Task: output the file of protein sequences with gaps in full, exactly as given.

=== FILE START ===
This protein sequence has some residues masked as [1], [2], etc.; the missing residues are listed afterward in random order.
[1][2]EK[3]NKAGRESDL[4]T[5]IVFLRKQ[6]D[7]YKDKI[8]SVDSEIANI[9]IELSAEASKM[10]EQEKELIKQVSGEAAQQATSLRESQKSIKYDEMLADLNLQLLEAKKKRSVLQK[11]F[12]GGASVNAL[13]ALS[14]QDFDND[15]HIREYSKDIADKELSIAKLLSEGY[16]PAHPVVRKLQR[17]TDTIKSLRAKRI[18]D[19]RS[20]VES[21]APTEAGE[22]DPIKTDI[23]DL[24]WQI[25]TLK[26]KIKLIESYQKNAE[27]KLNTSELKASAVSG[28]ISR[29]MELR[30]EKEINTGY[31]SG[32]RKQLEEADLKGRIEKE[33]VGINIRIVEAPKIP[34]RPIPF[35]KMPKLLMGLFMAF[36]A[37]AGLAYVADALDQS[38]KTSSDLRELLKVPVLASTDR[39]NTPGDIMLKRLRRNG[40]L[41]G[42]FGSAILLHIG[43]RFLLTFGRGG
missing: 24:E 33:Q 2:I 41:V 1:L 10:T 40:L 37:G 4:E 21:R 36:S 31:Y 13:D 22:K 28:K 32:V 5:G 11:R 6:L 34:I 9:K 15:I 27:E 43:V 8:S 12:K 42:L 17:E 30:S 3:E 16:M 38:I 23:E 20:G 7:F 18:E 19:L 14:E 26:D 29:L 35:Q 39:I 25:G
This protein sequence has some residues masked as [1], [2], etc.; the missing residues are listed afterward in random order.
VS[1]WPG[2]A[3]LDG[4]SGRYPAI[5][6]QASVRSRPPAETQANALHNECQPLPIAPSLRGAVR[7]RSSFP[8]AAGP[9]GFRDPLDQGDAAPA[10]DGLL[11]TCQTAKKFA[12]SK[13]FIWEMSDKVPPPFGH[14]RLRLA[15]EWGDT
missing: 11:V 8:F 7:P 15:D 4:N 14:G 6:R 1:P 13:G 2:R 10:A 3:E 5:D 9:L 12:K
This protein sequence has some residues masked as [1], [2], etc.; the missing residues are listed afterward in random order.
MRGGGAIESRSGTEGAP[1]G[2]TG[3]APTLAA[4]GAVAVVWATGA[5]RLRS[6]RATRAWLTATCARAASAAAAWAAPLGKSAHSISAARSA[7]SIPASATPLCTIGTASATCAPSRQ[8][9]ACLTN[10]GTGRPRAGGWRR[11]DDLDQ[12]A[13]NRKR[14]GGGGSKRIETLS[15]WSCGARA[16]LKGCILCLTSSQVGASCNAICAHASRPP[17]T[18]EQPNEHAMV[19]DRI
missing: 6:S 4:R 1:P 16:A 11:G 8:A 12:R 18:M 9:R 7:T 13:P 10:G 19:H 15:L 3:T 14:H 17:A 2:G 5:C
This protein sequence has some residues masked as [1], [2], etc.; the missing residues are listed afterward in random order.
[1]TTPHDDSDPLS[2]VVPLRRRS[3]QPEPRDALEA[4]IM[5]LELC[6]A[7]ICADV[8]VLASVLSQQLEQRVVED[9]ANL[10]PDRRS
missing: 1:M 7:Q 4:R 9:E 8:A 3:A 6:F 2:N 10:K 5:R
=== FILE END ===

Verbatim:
This protein sequence has some residues masked as [1], [2], etc.; the missing residues are listed afterward in random order.
[1][2]EK[3]NKAGRESDL[4]T[5]IVFLRKQ[6]D[7]YKDKI[8]SVDSEIANI[9]IELSAEASKM[10]EQEKELIKQVSGEAAQQATSLRESQKSIKYDEMLADLNLQLLEAKKKRSVLQK[11]F[12]GGASVNAL[13]ALS[14]QDFDND[15]HIREYSKDIADKELSIAKLLSEGY[16]PAHPVVRKLQR[17]TDTIKSLRAKRI[18]D[19]RS[20]VES[21]APTEAGE[22]DPIKTDI[23]DL[24]WQI[25]TLK[26]KIKLIESYQKNAE[27]KLNTSELKASAVSG[28]ISR[29]MELR[30]EKEINTGY[31]SG[32]RKQLEEADLKGRIEKE[33]VGINIRIVEAPKIP[34]RPIPF[35]KMPKLLMGLFMAF[36]A[37]AGLAYVADALDQS[38]KTSSDLRELLKVPVLASTDR[39]NTPGDIMLKRLRRNG[40]L[41]G[42]FGSAILLHIG[43]RFLLTFGRGG
missing: 24:E 33:Q 2:I 41:V 1:L 10:T 40:L 37:G 4:E 21:R 36:S 31:Y 13:D 22:K 28:K 32:V 5:G 11:R 6:L 34:I 9:K 15:I 27:E 43:V 8:S 12:K 42:L 17:E 30:S 3:E 16:M 38:I 23:E 20:G 7:F 18:E 19:L 14:E 26:D 29:L 35:Q 39:I 25:G
This protein sequence has some residues masked as [1], [2], etc.; the missing residues are listed afterward in random order.
VS[1]WPG[2]A[3]LDG[4]SGRYPAI[5][6]QASVRSRPPAETQANALHNECQPLPIAPSLRGAVR[7]RSSFP[8]AAGP[9]GFRDPLDQGDAAPA[10]DGLL[11]TCQTAKKFA[12]SK[13]FIWEMSDKVPPPFGH[14]RLRLA[15]EWGDT
missing: 11:V 8:F 7:P 15:D 4:N 14:G 6:R 1:P 13:G 2:R 10:A 3:E 5:D 9:L 12:K
This protein sequence has some residues masked as [1], [2], etc.; the missing residues are listed afterward in random order.
MRGGGAIESRSGTEGAP[1]G[2]TG[3]APTLAA[4]GAVAVVWATGA[5]RLRS[6]RATRAWLTATCARAASAAAAWAAPLGKSAHSISAARSA[7]SIPASATPLCTIGTASATCAPSRQ[8][9]ACLTN[10]GTGRPRAGGWRR[11]DDLDQ[12]A[13]NRKR[14]GGGGSKRIETLS[15]WSCGARA[16]LKGCILCLTSSQVGASCNAICAHASRPP[17]T[18]EQPNEHAMV[19]DRI
missing: 6:S 4:R 1:P 16:A 11:G 8:A 12:R 18:M 9:R 7:T 13:P 10:G 19:H 15:L 3:T 14:H 17:A 2:G 5:C
This protein sequence has some residues masked as [1], [2], etc.; the missing residues are listed afterward in random order.
[1]TTPHDDSDPLS[2]VVPLRRRS[3]QPEPRDALEA[4]IM[5]LELC[6]A[7]ICADV[8]VLASVLSQQLEQRVVED[9]ANL[10]PDRRS
missing: 1:M 7:Q 4:R 9:E 8:A 3:A 6:F 2:N 10:K 5:R